Telecoms to share infrastructure costs with Big Techs

Telecom tower with a 5G cellular network antenna
Sheila Zabeu -

September 28, 2022

Major European telecoms operators, including Deutsche Telekom, Telefonica and Orange, are working to share network infrastructure costs so that they can address the energy crisis and meet the EU’s climate change targets.

According to a Reuters report, the call comes as the European Commission prepares to seek feedback from both sides before making a legislative proposal that could force tech companies to help pay for the deployment of 5G and fibre cables across all 27 EU countries.The European Union recently announced it would be preparing a consultation on whether big tech players such as Google, Netflix, Facebook, Apple and Amazon should contribute towards the costs of telecoms networks. The assessment would also include a detailed examination of metaverse technologies. Advocates of Big Techs argue that introducing mandatory financial contributions would undermine net neutrality.

In the view of the major executives of telecom companies, it is necessary to invest about 50 billion euros in infrastructure annually and therefore there is an urgent demand for funding. According to the statement to which Reuters had access, they state, “the costs of planning and construction works are rising. Fiber optic cable prices, for example, have almost doubled in the first half of 2022. Similarly, higher energy and other input prices are also hitting the connectivity sector.”

Other telecom operators signing the declaration are Vodafone, Bouygues Telecom, KPN, BT Group, TIM Group, Telia Company, Fastweb and Altice Portugal.

In the view of small

For a group of small telecom operators, this proposal to oblige Big Techs to bear part of the costs of network infrastructure in Europe would distort the market and harm competition.

For MVNO Europe, which brings together Sky, Freenet and PosteMobile, among other companies, Big telecom players have long complained that rivals in the technology sector exploit their networks. And, should the European Commission pass legislation that forces Big Techs to fund network costs, even partially, the wave of financial impacts could reach even MVNOs.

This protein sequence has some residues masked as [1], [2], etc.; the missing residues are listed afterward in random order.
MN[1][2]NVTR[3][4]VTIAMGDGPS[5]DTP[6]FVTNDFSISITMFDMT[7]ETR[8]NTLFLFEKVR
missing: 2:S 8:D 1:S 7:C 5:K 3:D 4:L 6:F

“We fear that the suggested contributions to shared investment in network infrastructure will seriously damage competition in telecoms markets, including MVNOs. Ultimately, this will be detrimental to both consumers and business users,” said the representative of the MVNO Europe group.

The group fears that the proposal will end up generating the unintended result that the largest telecoms providers will have their services paid for not just twice (by customers and by content and app providers), but up to three times, i.e. also by alternative operators, who are already paying network access charges.

Digital rights activists are also warning of the risks that this possible legislation could bring to net neutrality.

In the view of one of the great

In response to the onslaught of major telecoms operators, Google commented that this is an old idea, more than 10 years old, bad for consumers, saying the company was already investing millions in internet infrastructure. The comments were made by Matt Brittin, Google’s president of business and operations in EMEA.

“Introducing a ‘sender pays’ type principle is not a new idea and would overturn many of the principles of the open internet. These arguments are similar to those we have heard for 10 years or more and we have no new data that has changed the situation,” the executive said. This could have a negative impact on consumers, especially at a time of rising prices, according to the executive, who cited a report by pan-European consumer group BEUC outlining those concerns.

Brittin says Google has been doing its bit. “By 2021, more than €23 billion has been invested in capital expenditure – much of it in infrastructure.” This would include six major data centres in Europe, 20 undersea cables globally, with five in Europe, and caches to store digital content on local networks in 20 European locations.